Pandora has inked a multi-year licensing deal with SONGS Music Publishing, continuing a trend of direct deals between the Internet radio service and rights holders in the United States. The agreement follows Pandora’s licensing deal with one of the major publishing companies, Sony/ATV Music, a month ago.
Music publishers have long complained about the discrepancy between Internet radio royalties paid to publishers, typically through performing rights organizations, and record labels. Royalties received for the performance of sound recordings have been about 12 times higher than those paid for the performance of their underlying musical works. But the chilly relationship between publishers and Pandora is changing since Pandora CEO Brian McAndrews changed course and started making friends with rights owners.
“Now is the time to move past the over-regulation of songwriter rights and towards a market-based approach to streaming music,” said SONGS founder and CEO Matt Pincus in a statement. “This agreement is a big step forward in a long conversation about fair and equitable compensation for all songwriters and publishers. I value Pandora’s commitment to treating all songwriters and publishers equally and look forward to a new chapter with them.” Terms of the deal were not made public, but given Pincus’s stance on equitable treatment of all publishers (read his Billboard op-ed that calls for “most favored nation” clauses that ensure equal royalties for large and small publishers) and his statement about this deal, it’s likely SONGS is being the same rate as Sony/ATV.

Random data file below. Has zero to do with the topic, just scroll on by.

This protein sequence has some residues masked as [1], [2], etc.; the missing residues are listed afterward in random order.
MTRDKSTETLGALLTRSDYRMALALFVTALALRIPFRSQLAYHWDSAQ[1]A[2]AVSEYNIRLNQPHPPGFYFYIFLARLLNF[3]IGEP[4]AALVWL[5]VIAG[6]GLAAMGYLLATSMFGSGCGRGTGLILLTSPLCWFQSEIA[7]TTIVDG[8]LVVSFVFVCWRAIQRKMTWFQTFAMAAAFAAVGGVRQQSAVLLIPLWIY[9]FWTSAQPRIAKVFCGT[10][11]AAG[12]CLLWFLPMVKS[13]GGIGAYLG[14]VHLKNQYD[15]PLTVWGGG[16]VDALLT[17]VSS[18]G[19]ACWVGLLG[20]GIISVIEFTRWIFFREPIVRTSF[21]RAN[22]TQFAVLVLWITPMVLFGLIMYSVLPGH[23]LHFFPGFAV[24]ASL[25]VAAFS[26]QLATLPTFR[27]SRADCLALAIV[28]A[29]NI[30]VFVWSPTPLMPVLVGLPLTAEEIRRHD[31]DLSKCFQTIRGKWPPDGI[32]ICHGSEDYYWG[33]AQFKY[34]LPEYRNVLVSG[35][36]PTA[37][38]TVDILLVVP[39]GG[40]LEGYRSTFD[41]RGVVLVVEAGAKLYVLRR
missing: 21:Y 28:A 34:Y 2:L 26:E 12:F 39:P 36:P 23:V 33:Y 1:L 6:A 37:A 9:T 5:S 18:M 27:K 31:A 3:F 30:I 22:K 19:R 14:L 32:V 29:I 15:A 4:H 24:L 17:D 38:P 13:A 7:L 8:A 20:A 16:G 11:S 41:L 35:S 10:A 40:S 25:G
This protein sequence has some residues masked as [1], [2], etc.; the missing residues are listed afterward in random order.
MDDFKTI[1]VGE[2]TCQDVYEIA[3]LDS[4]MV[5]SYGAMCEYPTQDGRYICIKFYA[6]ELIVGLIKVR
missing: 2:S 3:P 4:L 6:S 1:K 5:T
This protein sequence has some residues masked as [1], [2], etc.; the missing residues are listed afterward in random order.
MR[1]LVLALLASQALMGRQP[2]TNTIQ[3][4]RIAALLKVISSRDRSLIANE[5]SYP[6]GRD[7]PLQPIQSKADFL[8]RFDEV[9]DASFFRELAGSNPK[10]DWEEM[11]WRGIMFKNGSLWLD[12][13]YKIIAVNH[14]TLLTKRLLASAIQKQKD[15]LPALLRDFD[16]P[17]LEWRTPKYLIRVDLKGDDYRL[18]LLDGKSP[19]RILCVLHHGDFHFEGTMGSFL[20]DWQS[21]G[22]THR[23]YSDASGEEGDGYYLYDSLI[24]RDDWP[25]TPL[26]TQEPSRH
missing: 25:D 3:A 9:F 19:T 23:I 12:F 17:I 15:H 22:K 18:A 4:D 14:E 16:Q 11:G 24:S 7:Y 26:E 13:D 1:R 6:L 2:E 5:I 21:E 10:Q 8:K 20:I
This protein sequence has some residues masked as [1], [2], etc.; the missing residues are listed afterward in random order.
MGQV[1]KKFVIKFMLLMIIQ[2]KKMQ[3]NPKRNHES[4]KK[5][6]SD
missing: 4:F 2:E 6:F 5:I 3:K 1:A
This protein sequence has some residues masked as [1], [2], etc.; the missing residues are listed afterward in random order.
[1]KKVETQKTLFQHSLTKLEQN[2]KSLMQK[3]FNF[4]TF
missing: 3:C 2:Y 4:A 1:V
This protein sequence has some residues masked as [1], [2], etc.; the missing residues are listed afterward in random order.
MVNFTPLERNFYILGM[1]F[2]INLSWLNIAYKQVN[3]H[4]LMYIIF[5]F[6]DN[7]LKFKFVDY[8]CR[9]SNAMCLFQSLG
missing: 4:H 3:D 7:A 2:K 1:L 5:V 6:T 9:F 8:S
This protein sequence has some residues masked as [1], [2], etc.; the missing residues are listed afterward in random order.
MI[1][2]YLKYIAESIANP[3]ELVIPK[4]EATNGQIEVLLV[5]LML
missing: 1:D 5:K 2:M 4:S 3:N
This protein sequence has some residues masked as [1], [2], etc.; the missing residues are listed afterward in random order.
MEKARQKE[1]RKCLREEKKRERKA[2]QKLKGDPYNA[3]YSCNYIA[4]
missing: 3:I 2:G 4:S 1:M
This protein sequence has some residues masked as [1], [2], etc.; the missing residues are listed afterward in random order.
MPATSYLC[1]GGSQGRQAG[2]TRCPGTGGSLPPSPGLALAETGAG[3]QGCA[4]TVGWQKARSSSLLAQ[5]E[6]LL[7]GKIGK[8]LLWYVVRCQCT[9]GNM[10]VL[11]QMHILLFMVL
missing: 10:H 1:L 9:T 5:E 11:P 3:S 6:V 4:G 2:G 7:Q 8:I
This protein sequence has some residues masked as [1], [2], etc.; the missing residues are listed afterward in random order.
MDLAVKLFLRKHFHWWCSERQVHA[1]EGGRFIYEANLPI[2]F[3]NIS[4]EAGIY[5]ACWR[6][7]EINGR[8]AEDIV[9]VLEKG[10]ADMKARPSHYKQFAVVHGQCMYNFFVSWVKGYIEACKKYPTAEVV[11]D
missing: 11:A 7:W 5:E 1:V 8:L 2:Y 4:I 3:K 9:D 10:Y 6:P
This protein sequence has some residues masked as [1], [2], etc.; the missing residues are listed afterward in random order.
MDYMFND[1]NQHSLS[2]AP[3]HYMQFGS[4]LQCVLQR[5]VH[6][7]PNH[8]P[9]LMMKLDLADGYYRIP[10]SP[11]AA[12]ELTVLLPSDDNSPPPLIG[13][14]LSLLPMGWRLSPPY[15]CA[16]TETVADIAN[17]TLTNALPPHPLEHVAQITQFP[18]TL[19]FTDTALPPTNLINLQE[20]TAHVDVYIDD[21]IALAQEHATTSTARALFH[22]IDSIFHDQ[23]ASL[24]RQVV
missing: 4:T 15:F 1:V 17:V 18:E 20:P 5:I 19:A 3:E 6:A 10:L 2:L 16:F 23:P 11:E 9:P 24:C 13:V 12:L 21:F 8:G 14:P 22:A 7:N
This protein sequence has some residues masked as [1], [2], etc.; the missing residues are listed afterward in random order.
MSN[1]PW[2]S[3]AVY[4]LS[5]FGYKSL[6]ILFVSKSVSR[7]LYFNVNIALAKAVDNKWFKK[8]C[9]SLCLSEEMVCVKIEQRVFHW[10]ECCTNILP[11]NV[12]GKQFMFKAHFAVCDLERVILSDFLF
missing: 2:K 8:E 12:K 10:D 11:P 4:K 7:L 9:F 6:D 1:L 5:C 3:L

SONGS has the largest market share of independent publishers. In Billboard’s Publishers Quarter for the third quarter, SONGS had the largest co-publisher share and ranked sixth in share of Top 100 songs. Its roster includes Lorde, Diplo, The Weekend, Nelly and DJ Mustard. Led by The Weekend, the New York-based publisher racked up 15 Grammy nominations on Monday.
Pandora is touting the benefit from greater rate certainty, also a benefit of the Sony/ATV deal. A number of events are on the horizon that could change the amounts Pandora pays for content: the Copyright Royalty Board’s announcement, expected next week, of performance royalties for sound recordings; the Department of Justice’s review of the ASCAP and BMI consent decrees; and the possibility that future legislation will affect royalties paid by streaming services.
And as with the Sony/ATV deal, Tuesday’s announcement stated the deal provides Pandora with “new flexibility” to its product offering. One interpretation of the vague statement is the agreement covers the on-demand service Pandora is planning to launch in 2016 following its $75 million acquisition of some assets of bankrupt on-demand service Rdio.